New Jersey Governor Chris Christie’s approval rating reached its highest level since the first-term Republican took office in 2010, a Quinnipiac University poll shows.
Registered voters approved of how the governor is doing his job 59 percent to 36 percent, according to the survey released today. That’s four percentage points higher than in February and up from a low of 44 percent in June. He scored highest ratings among Republicans, at 92 percent, and was at 64 percent among independents. Democrats disapproved, 64 percent to 30 percent.
“Whether Governor Christopher Christie is traveling the nation, campaigning for former Massachusetts Governor Mitt Romney or traveling to Israel to tout New Jersey business, his job-approval rating at home in Trenton continues to climb,” Maurice Carroll, director of the Quinnipiac University Polling Institute in Hamden, Connecticut, said in a statement.
Christie said he couldn’t attribute the favorable poll result to any one policy.
“I just think people like the job I’m doing,” he said at a press conference today at the Shimon and Sara Birnbaum Jewish Community Center in Bridgewater. New Jerseyans, he said, appreciate that “I don’t take any crap.”
Christie proposed a 10 percent income-tax cut in February, part of a $32.1 billion spending plan that counts on revenue increasing 7.3 percent, the most since before the recession that began in December 2007. Reducing taxes is possible now that the state’s “fiscal house is in order,” Christie has said, and is part of what he calls the “New Jersey comeback.”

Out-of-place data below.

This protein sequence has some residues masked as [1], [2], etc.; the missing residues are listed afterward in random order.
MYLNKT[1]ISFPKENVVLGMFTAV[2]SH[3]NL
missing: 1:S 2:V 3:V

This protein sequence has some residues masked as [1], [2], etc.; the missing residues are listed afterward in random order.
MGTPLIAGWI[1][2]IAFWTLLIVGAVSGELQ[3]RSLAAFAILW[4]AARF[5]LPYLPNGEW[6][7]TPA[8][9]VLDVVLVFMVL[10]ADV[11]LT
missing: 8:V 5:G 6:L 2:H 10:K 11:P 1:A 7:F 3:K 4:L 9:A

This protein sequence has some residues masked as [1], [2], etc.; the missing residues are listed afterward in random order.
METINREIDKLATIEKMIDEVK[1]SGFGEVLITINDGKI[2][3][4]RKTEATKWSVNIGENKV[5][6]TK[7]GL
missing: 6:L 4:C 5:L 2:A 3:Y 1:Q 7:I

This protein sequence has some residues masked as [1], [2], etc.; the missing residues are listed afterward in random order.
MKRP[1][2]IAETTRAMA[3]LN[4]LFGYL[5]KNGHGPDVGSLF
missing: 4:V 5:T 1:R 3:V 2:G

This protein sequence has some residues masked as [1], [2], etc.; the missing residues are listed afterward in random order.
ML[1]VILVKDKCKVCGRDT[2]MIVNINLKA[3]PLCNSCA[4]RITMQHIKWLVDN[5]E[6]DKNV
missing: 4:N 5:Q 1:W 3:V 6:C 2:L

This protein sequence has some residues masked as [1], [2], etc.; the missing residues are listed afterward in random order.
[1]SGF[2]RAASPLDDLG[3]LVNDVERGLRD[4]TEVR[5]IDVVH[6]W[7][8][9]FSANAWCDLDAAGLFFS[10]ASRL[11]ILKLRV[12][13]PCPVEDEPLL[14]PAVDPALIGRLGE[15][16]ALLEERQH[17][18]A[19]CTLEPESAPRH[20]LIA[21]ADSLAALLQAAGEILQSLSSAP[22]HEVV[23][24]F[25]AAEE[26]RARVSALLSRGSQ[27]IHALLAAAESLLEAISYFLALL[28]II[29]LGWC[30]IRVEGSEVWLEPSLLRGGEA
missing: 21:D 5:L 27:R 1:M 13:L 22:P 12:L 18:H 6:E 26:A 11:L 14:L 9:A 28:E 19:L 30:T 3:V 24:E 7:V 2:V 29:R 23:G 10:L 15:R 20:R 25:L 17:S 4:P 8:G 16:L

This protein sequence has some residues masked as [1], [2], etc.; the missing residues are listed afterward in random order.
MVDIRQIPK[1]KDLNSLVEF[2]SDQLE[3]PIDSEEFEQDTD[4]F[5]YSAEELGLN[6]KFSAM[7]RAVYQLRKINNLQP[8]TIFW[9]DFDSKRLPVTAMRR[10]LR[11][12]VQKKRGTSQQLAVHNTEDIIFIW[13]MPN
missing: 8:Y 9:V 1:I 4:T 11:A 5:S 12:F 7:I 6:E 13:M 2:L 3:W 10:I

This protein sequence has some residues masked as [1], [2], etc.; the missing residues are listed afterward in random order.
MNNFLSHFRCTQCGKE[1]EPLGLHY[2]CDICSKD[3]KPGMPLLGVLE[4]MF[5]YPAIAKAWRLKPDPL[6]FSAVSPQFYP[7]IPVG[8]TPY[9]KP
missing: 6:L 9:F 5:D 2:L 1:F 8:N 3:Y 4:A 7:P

Support for the tax cut remained roughly unchanged from February, with 54 percent backing the plan, the poll showed. Support was highest at 58 percent among households making less than $50,000 annually and those making more than $250,000.
Given a choice, voters favor a plan by Democratic lawmakers to instead ease the state’s property-tax burden, 49 percent to 38 percent who prefer Christie’s proposal. Voters support by 57 percent to 24 percent state Senate President Stephen Sweeney’s bid for a 10 percent property-tax credit for households with an annual income of $250,000 or less.
The telephone survey of 1,607 voters April 3-9 had a margin of error of plus or minus 2.4 percentage points.